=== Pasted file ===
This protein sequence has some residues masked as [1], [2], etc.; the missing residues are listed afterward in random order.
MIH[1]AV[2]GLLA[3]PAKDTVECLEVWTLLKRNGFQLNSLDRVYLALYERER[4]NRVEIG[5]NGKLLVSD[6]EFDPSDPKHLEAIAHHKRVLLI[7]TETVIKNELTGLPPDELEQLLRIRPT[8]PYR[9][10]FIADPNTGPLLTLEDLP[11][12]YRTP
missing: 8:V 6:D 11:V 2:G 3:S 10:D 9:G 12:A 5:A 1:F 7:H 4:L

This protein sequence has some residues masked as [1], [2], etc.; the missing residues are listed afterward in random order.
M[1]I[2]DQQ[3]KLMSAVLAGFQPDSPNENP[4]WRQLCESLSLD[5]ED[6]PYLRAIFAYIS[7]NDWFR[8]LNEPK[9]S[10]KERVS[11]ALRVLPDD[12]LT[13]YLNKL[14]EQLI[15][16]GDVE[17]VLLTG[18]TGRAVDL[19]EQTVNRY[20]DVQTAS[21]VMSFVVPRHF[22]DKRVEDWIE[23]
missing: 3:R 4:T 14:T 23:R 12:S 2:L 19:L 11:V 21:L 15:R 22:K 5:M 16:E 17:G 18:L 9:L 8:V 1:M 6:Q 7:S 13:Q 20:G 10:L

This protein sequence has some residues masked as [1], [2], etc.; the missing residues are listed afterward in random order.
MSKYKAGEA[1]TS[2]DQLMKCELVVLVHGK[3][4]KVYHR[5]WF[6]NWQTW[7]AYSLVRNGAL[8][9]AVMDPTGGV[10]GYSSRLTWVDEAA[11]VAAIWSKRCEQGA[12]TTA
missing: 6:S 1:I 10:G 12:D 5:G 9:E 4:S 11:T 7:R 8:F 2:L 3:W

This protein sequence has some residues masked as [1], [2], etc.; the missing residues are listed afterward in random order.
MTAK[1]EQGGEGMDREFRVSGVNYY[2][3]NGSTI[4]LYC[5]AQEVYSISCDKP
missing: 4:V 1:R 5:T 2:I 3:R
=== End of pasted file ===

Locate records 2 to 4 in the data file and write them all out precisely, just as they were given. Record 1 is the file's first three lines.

This protein sequence has some residues masked as [1], [2], etc.; the missing residues are listed afterward in random order.
M[1]I[2]DQQ[3]KLMSAVLAGFQPDSPNENP[4]WRQLCESLSLD[5]ED[6]PYLRAIFAYIS[7]NDWFR[8]LNEPK[9]S[10]KERVS[11]ALRVLPDD[12]LT[13]YLNKL[14]EQLI[15][16]GDVE[17]VLLTG[18]TGRAVDL[19]EQTVNRY[20]DVQTAS[21]VMSFVVPRHF[22]DKRVEDWIE[23]
missing: 3:R 4:T 14:T 23:R 12:S 2:L 19:L 11:V 21:L 15:R 22:K 5:M 16:E 17:G 18:L 9:L 8:V 1:M 6:Q 7:S 13:Q 20:G 10:L

This protein sequence has some residues masked as [1], [2], etc.; the missing residues are listed afterward in random order.
MSKYKAGEA[1]TS[2]DQLMKCELVVLVHGK[3][4]KVYHR[5]WF[6]NWQTW[7]AYSLVRNGAL[8][9]AVMDPTGGV[10]GYSSRLTWVDEAA[11]VAAIWSKRCEQGA[12]TTA
missing: 6:S 1:I 10:G 12:D 5:G 9:E 4:S 11:T 7:R 8:F 2:L 3:W

This protein sequence has some residues masked as [1], [2], etc.; the missing residues are listed afterward in random order.
MTAK[1]EQGGEGMDREFRVSGVNYY[2][3]NGSTI[4]LYC[5]AQEVYSISCDKP
missing: 4:V 1:R 5:T 2:I 3:R